New-Build Construction in France Slows in Second Quarter
Figures from the government show that new-build construction in France has slowed in the second quarter of the year while increasing year-on-year.
The government department responsible for housing has released its construction figures for April to June. While this year is still outperforming 2016 by some distance, the second quarter has failed to live up to the construction frenzy of the first.
April to July saw 101,300 new residential properties built in France, an 8.7% increase year-on-year. This is a marked deceleration from the first quarter, which had a year-on-year growth figure of 18.5%. The Government Ministry for the Cohesion of Regions, the new department in charge of housing, released the figures.
The number of new-build permits issued showed a similar trend. A 10.4% increase on last year, lower than the first quarter’s 15.9% figure. Around 118,800 new-build permits were issued from April to June; significantly higher than the construction figure which is normally the case as some developments will be blocked or fall through.
The year figures look good, too. In the last 12 months new-build construction in France has reached 397,700, 14.4% higher than the previous 12 months. Permits issued were at 474,100, 13.2% higher than June 2015 to June 2016.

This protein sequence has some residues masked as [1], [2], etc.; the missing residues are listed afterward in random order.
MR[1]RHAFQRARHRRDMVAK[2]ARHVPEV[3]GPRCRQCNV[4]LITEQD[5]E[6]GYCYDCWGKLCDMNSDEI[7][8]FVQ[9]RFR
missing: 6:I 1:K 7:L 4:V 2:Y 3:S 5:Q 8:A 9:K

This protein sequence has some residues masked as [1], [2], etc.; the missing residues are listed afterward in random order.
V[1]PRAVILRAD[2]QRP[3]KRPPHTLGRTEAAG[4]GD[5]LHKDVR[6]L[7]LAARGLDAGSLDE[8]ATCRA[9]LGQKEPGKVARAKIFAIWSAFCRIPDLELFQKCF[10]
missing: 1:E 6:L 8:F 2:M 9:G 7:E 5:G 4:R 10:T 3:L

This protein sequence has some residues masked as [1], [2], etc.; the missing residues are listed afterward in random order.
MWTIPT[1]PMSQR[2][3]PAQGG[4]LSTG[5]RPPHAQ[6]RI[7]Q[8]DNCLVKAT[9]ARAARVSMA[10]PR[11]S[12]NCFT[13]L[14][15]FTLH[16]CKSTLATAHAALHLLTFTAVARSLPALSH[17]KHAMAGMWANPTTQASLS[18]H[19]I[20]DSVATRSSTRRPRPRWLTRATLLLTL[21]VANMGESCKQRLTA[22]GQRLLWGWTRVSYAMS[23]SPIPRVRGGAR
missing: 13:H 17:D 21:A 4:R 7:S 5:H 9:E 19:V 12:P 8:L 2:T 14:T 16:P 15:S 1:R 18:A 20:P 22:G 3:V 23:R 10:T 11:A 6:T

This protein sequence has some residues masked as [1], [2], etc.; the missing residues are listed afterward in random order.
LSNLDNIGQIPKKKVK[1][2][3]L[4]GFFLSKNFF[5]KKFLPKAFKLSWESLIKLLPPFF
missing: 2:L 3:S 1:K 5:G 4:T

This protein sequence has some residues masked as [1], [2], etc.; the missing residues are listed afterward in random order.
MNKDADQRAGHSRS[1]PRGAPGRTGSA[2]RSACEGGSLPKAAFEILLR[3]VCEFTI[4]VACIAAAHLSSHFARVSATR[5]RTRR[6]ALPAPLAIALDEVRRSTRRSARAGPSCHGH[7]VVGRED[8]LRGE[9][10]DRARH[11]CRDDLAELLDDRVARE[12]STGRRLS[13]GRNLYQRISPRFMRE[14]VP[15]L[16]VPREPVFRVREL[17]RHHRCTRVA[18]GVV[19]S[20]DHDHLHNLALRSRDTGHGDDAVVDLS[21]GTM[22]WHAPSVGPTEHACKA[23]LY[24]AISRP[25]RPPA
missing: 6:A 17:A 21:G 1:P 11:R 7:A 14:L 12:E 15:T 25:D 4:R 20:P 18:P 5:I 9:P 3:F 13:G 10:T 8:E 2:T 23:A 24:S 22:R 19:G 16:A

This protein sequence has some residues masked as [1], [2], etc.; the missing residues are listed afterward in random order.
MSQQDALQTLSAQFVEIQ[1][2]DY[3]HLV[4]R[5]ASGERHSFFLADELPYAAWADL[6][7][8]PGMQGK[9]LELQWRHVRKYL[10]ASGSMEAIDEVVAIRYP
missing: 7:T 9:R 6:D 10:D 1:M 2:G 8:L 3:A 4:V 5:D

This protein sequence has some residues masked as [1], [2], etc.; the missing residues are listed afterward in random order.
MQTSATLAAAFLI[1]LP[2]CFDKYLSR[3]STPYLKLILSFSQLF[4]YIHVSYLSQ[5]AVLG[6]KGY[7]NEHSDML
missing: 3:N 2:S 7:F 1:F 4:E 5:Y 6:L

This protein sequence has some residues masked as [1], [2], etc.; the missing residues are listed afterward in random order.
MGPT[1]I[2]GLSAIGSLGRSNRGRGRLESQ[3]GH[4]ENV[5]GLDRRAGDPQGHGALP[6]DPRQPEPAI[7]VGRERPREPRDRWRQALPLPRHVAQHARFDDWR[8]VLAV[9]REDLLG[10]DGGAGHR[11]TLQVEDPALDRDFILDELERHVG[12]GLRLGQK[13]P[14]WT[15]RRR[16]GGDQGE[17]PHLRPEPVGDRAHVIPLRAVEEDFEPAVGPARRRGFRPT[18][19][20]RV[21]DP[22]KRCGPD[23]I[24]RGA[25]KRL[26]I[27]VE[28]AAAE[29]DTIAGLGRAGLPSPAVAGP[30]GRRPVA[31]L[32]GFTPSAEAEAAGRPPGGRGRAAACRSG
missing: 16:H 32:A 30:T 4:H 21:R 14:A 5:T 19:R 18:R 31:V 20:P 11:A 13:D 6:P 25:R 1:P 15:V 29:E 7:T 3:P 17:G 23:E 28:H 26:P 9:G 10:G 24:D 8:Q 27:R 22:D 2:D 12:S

“You have to go back five years to find a similar level of activity,” pointed out Alexandre-Francois-Cuxac of the FPI. “Even so, these second quarter figures appear to show a slowing of the market’s growth. While only a symbolic threshold, we still haven’t breached the 400k figure.”
A further breakdown in the communique was given for types of properties. Ordinary residential properties made up the bulk of the numbers with 94,900 units built, while homes for seniors and student accommodation totalled 6,400. Growth in ordinary units outpaced the overall new-build figure, increasing 9.5% year-on-year; seniors and students’ units’ construction was down 2%.
Experts cite several factors behind the figures which, despite the slow from the first quarter, are still positive. Low interest rates and the Pinel mechanism are among the most important. Mortgage rates are around 1.56% on average, according the Observatoire Credit Logement/CSA.
Jacques Mezard, Minister for the Cohesion of Regions, indicated on Tuesday last week that he would not put a ‘abrupt end’ to the Pinel device, which gives a tax exemption on rental income to buy-to-let investors buying new-build properties. He promised a “balanced solution, especially bearing in mind the fiscal receipts that it has generated for the government.”
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